Hastings, in his decision, noted that "all of the petitioners’ causation theories depend upon the validity of certain testing that purported to find evidence of persisting measles virus in the biological materials of Michelle and a number of other autistic children.":41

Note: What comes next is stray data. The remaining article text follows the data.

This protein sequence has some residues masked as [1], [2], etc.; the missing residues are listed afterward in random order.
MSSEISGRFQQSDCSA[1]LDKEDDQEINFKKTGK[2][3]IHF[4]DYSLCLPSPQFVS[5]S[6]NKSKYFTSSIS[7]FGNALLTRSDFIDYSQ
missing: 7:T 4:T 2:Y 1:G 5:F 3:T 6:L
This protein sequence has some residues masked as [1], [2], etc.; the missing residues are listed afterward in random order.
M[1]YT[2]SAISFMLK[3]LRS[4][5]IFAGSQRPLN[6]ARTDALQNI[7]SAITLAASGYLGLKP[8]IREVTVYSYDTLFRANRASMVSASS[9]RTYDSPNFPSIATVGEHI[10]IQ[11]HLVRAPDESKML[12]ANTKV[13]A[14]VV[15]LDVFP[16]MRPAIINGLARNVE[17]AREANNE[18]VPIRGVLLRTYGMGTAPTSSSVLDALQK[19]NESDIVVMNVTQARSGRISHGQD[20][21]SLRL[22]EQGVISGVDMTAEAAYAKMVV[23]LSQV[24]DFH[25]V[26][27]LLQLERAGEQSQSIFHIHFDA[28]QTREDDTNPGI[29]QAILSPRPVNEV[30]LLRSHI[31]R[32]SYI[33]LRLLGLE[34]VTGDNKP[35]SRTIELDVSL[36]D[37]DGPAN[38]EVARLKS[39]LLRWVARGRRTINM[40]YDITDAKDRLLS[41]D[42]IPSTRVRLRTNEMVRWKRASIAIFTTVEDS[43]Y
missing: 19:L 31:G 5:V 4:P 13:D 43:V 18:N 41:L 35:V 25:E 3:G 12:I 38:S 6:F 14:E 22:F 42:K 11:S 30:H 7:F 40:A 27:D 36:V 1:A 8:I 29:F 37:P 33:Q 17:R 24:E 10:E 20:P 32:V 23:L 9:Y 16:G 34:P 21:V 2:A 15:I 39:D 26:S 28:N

One of the key lines of evidence presented by the Cedillo family was that Michelle was developmentally normal before she received the MMR vaccine. This, they claimed, was evident from videos taken of her when she was 6 to 8 months old. However, Eric Fombonne testified that Michelle "...displayed early signs of autism clearly visibly on family video taken prior to her receiving the MMR vaccine."